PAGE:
An earlier post explored the “tax welfare” characteristics in much private equity (PE) investment in the U.S. This post explores the second key characteristic of PE, which is the preying on “cash cow” companies.
One of the greater misstatements common in the business press is that private equity firms like Bain Capital target “troubled companies” for takeover and rescue. A takeover market for truly “troubled companies” does exist, but it is relatively small, and it is very high-risk. Instead, the preferred target of PE firms is the “cash cow” business.
In the late 1960s the Boston Consulting Group (BCG) created a paradigm-changing model that segmented businesses into four categories based on their relative market share and growth prospects. The quadrant consisting of mature companies that have high market share but slow growth they labelled “cash cows,” which, in hindsight, proved to be an unfortunate designation (and as a dog owner, I don’t care for the “Dogs” quadrant moniker either).
A generation of 1970s MBA students, and those into the years beyond, were often taught the perspective from this business model that these cash cow companies are slow and lazy, with inept management. The large cash flows from these companies, which are often larger than their accounting profits, need to be “milked,” according to BCG model, to provide the capital required to feed the “Stars” and “Question marks,” two of the other labels placed on companies in the matrix. The large fixed-asset bases of cash cows, so the MBA wisdom went, were to be mortgaged and leveraged in order to create even more capital to self-finance more acquisitions.
And so, PE firms have been on a 40-year cash cow acquisition binge, successfully leveraging some, but also destroying many in the process. A 2012 analysis of Bain Capital by The Wall Street Journal found that about 22% of its acquisitions up that time either went bankrupt or otherwise went out of business within eight years, and another 8% had lost all of Bain’s initial investment amounts.  Similar results are common among other PE firms.
Who are the cash cows?
From a probabilistic risk perspective, cash cows often look different in the real world from how they are portrayed in the BCG model. First of all, many of the most successful long-standing companies in the world either are cash cows, or are on their way to becoming cash cows. The best ones have managed themselves into a relatively-secure, lower-risk business niche in the near term, providing employment stability for their workers, and a solid economic engine for their respective communities.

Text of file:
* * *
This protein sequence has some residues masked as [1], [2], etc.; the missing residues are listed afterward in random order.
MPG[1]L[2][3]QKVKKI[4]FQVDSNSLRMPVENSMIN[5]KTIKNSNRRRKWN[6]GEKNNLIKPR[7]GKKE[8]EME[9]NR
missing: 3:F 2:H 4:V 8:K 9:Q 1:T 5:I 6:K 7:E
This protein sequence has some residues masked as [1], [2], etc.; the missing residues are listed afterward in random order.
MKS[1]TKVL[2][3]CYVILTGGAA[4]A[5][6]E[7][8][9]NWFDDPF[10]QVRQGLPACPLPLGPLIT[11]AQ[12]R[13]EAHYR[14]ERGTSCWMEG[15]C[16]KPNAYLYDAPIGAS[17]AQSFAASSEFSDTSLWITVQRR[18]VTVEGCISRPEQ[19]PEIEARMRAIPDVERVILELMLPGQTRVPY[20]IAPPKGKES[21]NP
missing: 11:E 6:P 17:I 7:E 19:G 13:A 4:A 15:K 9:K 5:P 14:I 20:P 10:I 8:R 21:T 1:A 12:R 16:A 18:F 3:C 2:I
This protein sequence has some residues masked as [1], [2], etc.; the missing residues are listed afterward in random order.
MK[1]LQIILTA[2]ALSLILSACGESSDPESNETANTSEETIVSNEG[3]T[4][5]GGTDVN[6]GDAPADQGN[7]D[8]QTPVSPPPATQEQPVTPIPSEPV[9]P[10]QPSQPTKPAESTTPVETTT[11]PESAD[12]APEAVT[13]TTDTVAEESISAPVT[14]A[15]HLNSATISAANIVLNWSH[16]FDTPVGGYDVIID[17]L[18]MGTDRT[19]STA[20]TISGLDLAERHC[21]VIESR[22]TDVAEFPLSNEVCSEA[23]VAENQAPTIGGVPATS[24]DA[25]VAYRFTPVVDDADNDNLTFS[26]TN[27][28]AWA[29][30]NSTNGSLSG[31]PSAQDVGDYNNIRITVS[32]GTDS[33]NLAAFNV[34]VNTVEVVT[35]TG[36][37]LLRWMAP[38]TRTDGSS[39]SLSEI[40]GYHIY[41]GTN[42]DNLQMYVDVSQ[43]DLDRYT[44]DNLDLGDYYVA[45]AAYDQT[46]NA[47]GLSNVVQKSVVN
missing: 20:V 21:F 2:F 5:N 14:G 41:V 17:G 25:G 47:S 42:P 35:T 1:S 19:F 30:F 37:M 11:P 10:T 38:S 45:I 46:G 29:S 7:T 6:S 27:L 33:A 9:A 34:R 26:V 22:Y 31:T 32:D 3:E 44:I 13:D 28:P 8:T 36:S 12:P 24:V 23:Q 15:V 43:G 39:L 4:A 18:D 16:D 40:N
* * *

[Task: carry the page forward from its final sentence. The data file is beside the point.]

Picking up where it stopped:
Cash cows are the multi-generational small manufacturers who dominate their market niche. They are the long-time restaurants and retailers with loyal clientele. They are the local patrons of the arts and everything else that makes a community a good place to live. They are often geographically away from the economic “hot spots,” and may be the only sizable employer in smaller towns.
In the long term, however, cash cows are vulnerable to declining market share as new competition comes in, and this is their primary risk point. But that suggests careful managerial stewardship of products and markets, focusing on strategic re-investment. Excessive debt leveraging, the normal PE acquisition method, only manages to destabilize the business, increasing risk needlessly when it already has the capital required for re-investment in its own “cash cow” business lines.
Cash cow companies have become vulnerable targets for takeover by aggressive PE firms in three primary ways. First, if they are closely-held by a single family, the generational need to “cash out” can initiate a sale. More likely, however, the public stock market is usually so focused on quarterly growth in earnings that it “punishes” cash cow firms through bidding stock prices lower.
And last, PE firms will often overbid the market in order to snatch a quick, clean buyout, which starts the investment off on a very bad footing. If a stable $100 million business is bought out for $150 million, then it becomes immediately one-third less profitable as its former incarnation. Site closures and consolidations then inevitably ensue, not because they make sense, but because the business is suddenly less profitable than it needs to be in order to pay back the over-priced investment.
Were it not for the tax subsidy on interest for the high-risk debt required to leverage these takeovers, and the potential to get at the excess cash to pay huge “carried interest” fees (both discussed in this earlier post), the buyout most likely would not happen. But they do happen, and the subsequent death rate, especially for many in smaller cities dependent on their local multi-generational cash cow, is high. It is often “murder by merger.”
Part Three of this series has been posted.
- Maremont, Mark. “Romney at Bain: Big Gains, Some Busts.” The Wall Street Journal, 9 Jan. 2012.